Sunday, October 14, 2012


LOOKING at old class documents and notes, I found this article written by David A. Korstad, from Sedgefield Atlanta, an  interior landscape merchant, selling, leasing and maintaining plants.  His focus is particularly interesting when putting things in perspective.  Why readers in USA or Australia for example, have shared their views about reiterative rants in terms of the dull gardenin practice/installations in Puerto Rico, with: 'we have the same here'.  If that is true,  then the root of the problem is similar.

I suggest while reading, to think about exterior landscaping. The principle of  profit and convenience from nursery people is the same anywhere. After one thousand posts, it is the first time I let one of them, in his own words describe what plant selection and gardening really i$$.

Schefflera, Areca palm, ferns, grape ivy and aralias are th most commonly used plants that I feel need the most care.

Schefflera, for many years the standard of the industry, is simply not resistant to any insects.  Mites, scale and mealy bugs will all infest the plant and are very difficult to get rid of. Since you must coat the underside of every leaf when using a contact insecticide, it is virtually impossible to kill all the insects.   This plant requires high light which compounds the insect problem, because the hotter it is, the fastest the insects  reproduce.

Areca palm is similar to schefflera as far as the disease problem.  It is not resistant  and is very difficult to spray. One other concern with this plant, is the watering. Be careful not let the plant wilt. Most other  varieties will rejuvenate after a good watering, but arecas will not ever be as attracive as before.

Ferns are  one of the most popular and sellable indoor plants, yet constant attention they demand, presents a maintenance problem for most of us.  The leaf shedding,  the amount of indirect, not direct,  light they need and the fact they can not be allowed to wilt are all major concerns.

Until recently* I have never thought of grape ivy  or oak leaf ivy problem plants, but the constant and losing battle I have been fighting against --powdery mildew-- has changed my mind. We have tried virtually every fungicide  on the market with almost no success. I would be interested to know of anyone else's experience with this problem.

Aralias are extremely sensitive to temperature changes,  watering practices, pesticides and virtually anything other than perfection.  While they are some of the most beautiful and unuauL plants we have to use, I do not know that have good luck with them. However, I will continue to buy them
because I know of nothing that can compare to a full, lush aralia.

These are just a few of the plants I use in my business.  I realize there are many more available.  Bromeliads, jade,
nephytis, Norfolk island pine and cactus, are all very popular 
plants that I use.  However, I will be here all day if I were to list every plant available to us.

A few other aspects of buying and selecting plants  that I consider important are in no particular order of importance,  cost versus quality, selling for profit and your holding area.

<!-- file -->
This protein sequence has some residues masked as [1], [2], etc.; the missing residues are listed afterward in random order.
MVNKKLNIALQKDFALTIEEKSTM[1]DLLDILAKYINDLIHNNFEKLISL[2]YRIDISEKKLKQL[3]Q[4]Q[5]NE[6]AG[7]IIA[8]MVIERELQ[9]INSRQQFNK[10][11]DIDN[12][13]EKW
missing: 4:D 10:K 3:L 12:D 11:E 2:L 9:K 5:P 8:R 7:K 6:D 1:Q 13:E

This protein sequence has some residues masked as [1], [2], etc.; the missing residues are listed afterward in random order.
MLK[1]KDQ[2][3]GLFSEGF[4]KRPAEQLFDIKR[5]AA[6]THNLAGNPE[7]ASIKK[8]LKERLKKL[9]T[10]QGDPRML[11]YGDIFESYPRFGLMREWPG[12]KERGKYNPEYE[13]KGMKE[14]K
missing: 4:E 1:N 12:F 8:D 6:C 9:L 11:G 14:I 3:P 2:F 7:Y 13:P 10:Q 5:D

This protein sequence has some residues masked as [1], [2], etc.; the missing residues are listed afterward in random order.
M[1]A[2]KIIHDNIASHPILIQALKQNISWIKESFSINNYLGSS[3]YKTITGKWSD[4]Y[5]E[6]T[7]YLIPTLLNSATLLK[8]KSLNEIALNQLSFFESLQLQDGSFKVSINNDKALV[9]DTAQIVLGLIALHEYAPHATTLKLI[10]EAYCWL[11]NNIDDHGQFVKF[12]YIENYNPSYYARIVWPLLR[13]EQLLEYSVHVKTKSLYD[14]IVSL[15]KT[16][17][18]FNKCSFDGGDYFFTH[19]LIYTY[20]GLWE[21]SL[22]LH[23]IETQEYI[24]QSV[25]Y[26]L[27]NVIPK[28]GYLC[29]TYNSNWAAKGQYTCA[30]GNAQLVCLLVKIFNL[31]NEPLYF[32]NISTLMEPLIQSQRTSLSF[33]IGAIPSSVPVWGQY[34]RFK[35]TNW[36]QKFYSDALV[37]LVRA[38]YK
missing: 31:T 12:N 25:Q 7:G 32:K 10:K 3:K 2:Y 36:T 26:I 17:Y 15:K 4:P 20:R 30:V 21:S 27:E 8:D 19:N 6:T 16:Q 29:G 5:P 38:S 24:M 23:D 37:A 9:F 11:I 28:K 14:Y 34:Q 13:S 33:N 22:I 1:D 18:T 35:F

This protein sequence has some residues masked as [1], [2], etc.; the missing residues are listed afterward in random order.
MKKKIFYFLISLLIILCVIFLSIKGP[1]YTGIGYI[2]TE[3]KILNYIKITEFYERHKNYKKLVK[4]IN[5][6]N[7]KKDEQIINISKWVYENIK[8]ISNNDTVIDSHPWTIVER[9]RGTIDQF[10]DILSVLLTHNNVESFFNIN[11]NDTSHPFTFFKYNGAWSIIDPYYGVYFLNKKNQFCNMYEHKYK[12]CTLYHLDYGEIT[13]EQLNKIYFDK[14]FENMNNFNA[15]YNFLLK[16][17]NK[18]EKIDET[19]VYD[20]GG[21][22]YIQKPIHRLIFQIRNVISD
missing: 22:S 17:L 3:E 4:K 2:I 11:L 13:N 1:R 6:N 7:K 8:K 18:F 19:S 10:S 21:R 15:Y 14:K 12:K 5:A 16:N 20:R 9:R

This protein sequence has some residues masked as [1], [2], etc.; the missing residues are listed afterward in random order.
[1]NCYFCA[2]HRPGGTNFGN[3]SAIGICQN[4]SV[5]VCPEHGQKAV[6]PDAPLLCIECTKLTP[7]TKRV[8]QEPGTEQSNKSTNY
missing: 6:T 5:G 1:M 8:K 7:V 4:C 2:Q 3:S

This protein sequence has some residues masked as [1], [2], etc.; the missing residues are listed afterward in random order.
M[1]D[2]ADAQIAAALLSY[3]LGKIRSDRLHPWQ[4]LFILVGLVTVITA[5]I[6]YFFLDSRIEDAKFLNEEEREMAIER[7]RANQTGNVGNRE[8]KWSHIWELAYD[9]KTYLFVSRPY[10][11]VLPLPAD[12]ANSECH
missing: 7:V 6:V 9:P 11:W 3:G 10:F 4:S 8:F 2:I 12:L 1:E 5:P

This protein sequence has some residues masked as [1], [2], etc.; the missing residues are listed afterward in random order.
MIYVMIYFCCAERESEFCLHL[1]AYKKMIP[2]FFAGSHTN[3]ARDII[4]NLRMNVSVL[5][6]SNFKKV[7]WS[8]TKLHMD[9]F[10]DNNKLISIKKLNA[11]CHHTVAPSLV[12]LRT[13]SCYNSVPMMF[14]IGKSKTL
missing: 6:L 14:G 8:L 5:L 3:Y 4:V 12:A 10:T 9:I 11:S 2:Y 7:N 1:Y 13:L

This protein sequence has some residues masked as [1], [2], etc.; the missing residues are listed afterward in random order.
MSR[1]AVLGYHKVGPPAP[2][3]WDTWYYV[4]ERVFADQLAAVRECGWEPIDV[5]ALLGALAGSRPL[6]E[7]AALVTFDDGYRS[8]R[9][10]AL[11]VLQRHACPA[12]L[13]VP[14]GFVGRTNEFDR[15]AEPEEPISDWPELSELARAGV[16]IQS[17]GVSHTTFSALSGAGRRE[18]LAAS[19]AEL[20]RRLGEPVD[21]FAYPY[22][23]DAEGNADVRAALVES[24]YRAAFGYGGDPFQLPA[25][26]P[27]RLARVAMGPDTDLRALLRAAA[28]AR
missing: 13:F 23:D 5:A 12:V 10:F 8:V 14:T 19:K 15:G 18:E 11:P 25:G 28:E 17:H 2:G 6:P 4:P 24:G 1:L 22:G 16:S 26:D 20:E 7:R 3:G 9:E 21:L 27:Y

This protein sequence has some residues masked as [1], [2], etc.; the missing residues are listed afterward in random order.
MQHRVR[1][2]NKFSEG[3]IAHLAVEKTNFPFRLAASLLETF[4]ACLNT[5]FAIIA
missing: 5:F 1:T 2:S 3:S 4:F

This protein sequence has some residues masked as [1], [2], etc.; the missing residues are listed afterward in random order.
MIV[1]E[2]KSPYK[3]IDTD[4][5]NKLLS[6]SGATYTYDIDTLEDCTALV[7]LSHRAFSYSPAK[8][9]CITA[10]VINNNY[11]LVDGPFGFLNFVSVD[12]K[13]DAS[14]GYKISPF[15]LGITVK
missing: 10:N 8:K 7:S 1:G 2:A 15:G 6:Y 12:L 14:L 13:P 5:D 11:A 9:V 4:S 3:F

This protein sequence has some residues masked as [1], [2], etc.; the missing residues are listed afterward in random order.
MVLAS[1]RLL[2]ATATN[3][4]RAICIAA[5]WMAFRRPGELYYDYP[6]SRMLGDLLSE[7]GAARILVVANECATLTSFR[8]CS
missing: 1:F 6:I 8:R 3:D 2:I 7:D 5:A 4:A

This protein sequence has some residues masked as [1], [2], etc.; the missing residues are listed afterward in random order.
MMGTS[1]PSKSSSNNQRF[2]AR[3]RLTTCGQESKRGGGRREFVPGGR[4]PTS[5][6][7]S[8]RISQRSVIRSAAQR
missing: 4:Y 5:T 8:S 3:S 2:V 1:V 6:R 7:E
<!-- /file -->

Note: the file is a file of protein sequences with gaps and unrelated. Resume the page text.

Obviously, we are all  very cost conscious  with today's economic situation.** I always try  to buy the best quality plant I can find, but I now  have to consider the cost versus the quality more than ever before. The wholesale of plants has been steadily increasing over the last years and most growers are predicting even higher costs.  This has meant that sometimes I can not afford the best quality because the market
will simply not bear my increased sale price.

We are all in this business to make a profit and often this means we have to buy the cheaper plant.  I do not mean that I will buy a plant of low quality,  but one that may not be the best.  

The holding area you have should also influence your selections.  Many people, myself included, are now using warehouses or other enclosed structures rather than greenhouses.  The fact that you will probably have less light
means you should select more lower light plants.  You will not 
be able to hold as many ficus, schefflera or other high light plants as you might like. This is specially true if you do not turn your inventory every three to five weeks.

My final advice is to beware of bargains.  Unless you have carefully checked all aspects of the plant. I would not buy bargains.  Most of these so-called bargain plants have either been sun grown or are plants the nursery has picked over.

Selecting quality plants to sell to the public is the reputation most of us live on. You should be prepared to spend time and money if you expect to do a good job.     

Editor's Note
** Before the financial/real estate bubble burst 

What can be added?  I had a once in a while commentator from Indonesia into the nursery business.  She stopped dropping by as my critical view on nurseries grew more abrasive. I rarely read articles like this.  It makes me think of pork bellies,  real estate and stock market.

If you think most or all gardens as in Puerto Rico stink, here, above are the reasons.  I am sorry to say/write this, but the pathetic situation in garden design/installation here and there where you are, is a result of market trends, demand and offer.  A critical stance, original plant selection seems water and salt, a drop in the ocean.

But if you are a wise gardener, you should not be trapped in buying plants like those mentioned in this article prone to insect pests and diseases even if  they are 'high quality' in the nursery, in your residence, they will surely pass away.

Judge your own context, inside or out, it will allow to see beyond  the  pretty flower or garden.  

that is that 





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